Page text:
Issue 809

Tuesday, 5th February 2019

In This Issue


Cryptocurrency exchange founder dies, takes 363,000 user's coins with him to the grave

A few weeks ago, Gerald Cotten the founder of a cryptocurrency exchange called Quadriga, "died aged 30 from complications with Crohn's disease while volunteering at an orphanage in India", which sucks and is pretty sad. But the reason I'm mentioning it here is not to euologise Gerald (never heard of the bloke), but to tell you about his legacy - 180 million Canadian dollars worth of cryptocurrency, belonging to the 363,000 users of his crypto exchange, locked away in offline cold-wallets that only he knows the password to. To make matters worse his wife has "received online threats and "slanderous comments", including questions about the nature of Cotten’s death, and whether he is really dead" from upset customers. I have no idea how they're gonna get everyone's money back, what a doozy.

Alphabet's latest financial results are out, if you're into that sort of thing

Alphabet's (aka Google - how long do I need to repeat that Alphabet is Google?) anounced their QQ 2018 and full year 2018 financial results. Despite an increase in revenue (US$32b in ad revenue alone!), their share price dopped a little because they spent more money than they planned in order to achieve that increase in revenue and on various "moonshots" like Loon & Waymo. This post on Hacker News had interesting highlights beyond the numbers. Alphabet added 20,000 employees in a single year. They didn't mention how well Google Cloud is doing, so maybe that means it sucks compared to AWS & Azure? Ditto YouTube, which despite being the most visible Alphabet property, barely got mentioned. Google is also the biggest individual lobby spender in the USA, of any industry (i.e: Google spends more on lobbying than any gas or oil company).

Tesla dropped $200m on Maxwell, a capacitor company with an interesting battery technology

Tesla has purchased Maxwell, a company that builds ultracapacitors in California. This is not the battery company Maxell, as I first thought and wondered why Tesla would buy them. Tesla spent US$200m on Maxwell and even though they're known for ultracapacitors, it's more likely that Tesla bought them for their hyped "dry electrode" technology that according to Maxwell "enables an energy density of over 300 Wh/kg in current demonstration cells and they see a path to over 500 Wh/kg" - basically more power from the same sized battery. Elon Musk has often said that if you've got a better battery technology than Tesla, to let him know and he will buy it off you - looks like Maxwell took Elon up on that offer!

APRA wants the Federal Court to block sites that let you rip music from YouTube videos

The Australian Performing Rights Association (APRA) is currently in the Federal Court arguing to have sites that let you rip music out of a YouTube video blocked via the Copyright Amendment (Online Infringement) Bill that Foxtel and Village love to use. New amendments to that bill say that not only can a site be blocked for having the "primary purpose of facilitating infringement of copyright, but also the "primary effect of facilitating infringement of copyright" - which APRA's lawyers are saying that these sites fall under. Good luck to APRA swatting all these YouTube ripper sites, as they're a piece of piss to make (they're all just web front ends to the awesome youtube-dl).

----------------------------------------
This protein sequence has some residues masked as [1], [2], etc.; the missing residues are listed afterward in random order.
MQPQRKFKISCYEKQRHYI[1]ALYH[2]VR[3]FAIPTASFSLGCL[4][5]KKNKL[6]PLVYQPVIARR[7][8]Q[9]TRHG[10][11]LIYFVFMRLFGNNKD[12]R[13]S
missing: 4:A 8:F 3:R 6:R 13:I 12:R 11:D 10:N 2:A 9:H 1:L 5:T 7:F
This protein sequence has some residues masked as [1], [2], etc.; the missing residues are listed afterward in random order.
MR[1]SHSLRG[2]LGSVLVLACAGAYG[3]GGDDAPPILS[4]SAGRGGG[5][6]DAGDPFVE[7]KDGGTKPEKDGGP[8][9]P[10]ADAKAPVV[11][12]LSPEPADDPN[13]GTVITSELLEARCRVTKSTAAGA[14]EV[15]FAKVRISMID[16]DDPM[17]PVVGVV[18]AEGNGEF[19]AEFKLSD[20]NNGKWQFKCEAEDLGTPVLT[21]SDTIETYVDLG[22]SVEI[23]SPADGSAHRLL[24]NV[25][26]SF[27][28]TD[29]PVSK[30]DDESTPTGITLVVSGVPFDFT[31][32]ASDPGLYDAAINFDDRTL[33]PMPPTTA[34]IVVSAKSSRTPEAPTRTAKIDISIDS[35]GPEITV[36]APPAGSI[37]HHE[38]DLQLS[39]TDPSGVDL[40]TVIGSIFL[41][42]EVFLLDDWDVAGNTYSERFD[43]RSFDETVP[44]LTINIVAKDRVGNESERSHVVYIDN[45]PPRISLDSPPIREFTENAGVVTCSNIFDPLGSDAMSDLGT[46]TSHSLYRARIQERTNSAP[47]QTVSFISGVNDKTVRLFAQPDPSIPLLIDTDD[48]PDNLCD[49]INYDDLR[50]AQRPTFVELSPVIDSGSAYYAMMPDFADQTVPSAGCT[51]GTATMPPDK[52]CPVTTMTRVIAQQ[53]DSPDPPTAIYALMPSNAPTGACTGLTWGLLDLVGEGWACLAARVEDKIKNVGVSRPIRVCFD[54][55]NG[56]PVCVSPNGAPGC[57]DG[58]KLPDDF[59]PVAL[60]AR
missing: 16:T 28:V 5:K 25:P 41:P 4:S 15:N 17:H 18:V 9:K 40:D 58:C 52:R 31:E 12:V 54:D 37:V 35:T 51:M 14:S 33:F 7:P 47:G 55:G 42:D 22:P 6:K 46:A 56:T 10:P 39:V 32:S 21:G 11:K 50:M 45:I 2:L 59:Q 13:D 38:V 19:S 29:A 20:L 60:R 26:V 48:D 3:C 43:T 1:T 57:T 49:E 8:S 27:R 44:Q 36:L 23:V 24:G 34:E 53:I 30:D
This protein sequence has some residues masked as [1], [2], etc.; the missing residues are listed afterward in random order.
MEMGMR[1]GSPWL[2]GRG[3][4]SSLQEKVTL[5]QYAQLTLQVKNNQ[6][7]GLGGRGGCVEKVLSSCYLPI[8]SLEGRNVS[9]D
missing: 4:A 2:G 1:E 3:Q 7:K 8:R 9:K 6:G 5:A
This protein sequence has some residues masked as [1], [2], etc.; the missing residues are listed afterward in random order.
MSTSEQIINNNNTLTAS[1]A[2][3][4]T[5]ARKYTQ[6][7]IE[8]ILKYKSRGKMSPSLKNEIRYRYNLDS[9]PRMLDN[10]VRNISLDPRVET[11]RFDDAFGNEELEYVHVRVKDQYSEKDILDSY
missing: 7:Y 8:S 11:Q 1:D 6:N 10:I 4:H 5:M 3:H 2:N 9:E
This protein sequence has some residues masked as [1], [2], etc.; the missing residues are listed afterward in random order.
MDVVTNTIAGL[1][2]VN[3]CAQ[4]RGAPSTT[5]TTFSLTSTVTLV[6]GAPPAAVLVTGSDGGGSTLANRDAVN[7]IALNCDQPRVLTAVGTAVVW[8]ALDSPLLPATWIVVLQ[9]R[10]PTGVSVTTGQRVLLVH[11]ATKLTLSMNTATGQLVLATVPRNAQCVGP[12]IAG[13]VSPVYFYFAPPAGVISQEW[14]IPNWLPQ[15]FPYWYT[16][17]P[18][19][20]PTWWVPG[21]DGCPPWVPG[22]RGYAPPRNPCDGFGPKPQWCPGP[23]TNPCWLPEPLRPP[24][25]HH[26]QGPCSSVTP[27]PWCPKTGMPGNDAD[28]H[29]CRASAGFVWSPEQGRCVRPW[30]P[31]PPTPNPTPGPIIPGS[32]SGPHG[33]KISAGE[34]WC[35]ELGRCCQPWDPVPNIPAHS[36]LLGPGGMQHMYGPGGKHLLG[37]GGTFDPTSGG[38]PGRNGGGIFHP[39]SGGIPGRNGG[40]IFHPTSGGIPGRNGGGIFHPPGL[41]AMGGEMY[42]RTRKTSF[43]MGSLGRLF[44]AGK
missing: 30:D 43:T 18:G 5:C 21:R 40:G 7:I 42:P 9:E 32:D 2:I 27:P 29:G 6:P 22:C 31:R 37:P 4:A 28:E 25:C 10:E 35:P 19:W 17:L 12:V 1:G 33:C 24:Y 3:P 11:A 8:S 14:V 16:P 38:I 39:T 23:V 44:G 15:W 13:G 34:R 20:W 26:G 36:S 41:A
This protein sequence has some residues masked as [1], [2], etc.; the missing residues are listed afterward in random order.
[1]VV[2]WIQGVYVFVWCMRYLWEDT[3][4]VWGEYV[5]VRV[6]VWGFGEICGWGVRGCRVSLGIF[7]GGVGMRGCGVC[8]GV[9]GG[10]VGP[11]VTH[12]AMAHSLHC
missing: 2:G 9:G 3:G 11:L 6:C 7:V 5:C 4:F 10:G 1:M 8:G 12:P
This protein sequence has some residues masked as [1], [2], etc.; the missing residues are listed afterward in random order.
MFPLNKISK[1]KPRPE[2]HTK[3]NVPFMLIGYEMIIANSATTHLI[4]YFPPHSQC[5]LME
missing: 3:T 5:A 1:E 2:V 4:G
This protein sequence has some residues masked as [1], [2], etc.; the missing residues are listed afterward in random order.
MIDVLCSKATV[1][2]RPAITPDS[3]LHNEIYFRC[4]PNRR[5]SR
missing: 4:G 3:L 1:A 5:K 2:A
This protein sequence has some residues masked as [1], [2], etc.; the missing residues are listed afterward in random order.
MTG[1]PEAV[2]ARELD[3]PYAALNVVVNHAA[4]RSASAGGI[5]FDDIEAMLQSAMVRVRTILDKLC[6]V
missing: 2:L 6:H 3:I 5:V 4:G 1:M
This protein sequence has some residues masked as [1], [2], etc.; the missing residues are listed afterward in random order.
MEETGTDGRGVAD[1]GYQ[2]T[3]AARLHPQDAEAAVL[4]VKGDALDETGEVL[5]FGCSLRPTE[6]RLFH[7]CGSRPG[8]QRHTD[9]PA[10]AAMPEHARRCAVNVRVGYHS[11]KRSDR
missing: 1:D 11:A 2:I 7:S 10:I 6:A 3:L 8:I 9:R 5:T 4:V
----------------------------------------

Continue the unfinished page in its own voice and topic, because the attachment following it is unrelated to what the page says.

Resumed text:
Government still isn't interested in any of the ALP's amendments to the Assistance and Access Bill

While we are talking about ratshit laws, the government's promise to "consideration of amendments" proposed by the ALP regarding the Assistance and Access Bill have been ignored - just as we all knew they would. The ALP agreed to this stupid law late last year, despite raising dozens of objections to it, naively believing that the government will fix the bad bits later. Now Peter Dutton is saying that he won't do shit about the Assistance and Access Bill until the Parliamentary Joint Committee on Intelligence and Security hands down a report it's working on and that report is due in April, which by then will be start of the election campaign and government goes into caretaker mode.

Not News, But Still Cool

Saudi Arabia's Absher online portal is a prime example of how shit technology can be

I know this is becoming a bit of a trope lately, but for women in Saudi Arabia, technology has really turned their lives into a dystopian nightmare. Business Insider has an article about Absher - a government run online system men in Saudi Arabia use to let law enforcement know when and where women under their control are allowed to travel. When a woman uses her passport to leave or enter Saudi Arabia, the man who legally controls her is given an SMS notification that she's traveling. This is pure Handmaid's Tale fantasy shit, but 100% real. Technology isn't the cause of these fucked up scenarios, but it's being used to enable and entrench it in a way we've never seen before.

Bluelane is a nice app to share your real-time location with people

I've been a loyal Glympse user for many years, using the app to send real-time tracking updates to people who are expecting me to visit them or pick them up. Everyone I've sent a link with my live location in it to loves it. But lately Glympse has been unreliable and background tracking dying at random. I discovered a new app called Bluelane, which is actually an update of "Tracks" by developer 7Sols. It's a piece of piss to use and works well - the only downside is that you can't set the share link to auto expire and stop tracking. You need to manually turn the tracking off. There's an Apple Watch app that makes that pretty easy, but yeah. Bluelane is still cool!

Cheap Onkyo wireless speaker, 960GB SSD, Portal bundle, Spotify & iTunes gift cards, Vodafone SIM cards

That's it, see ya tomorrow!

 You Don't Care About Us - Placebo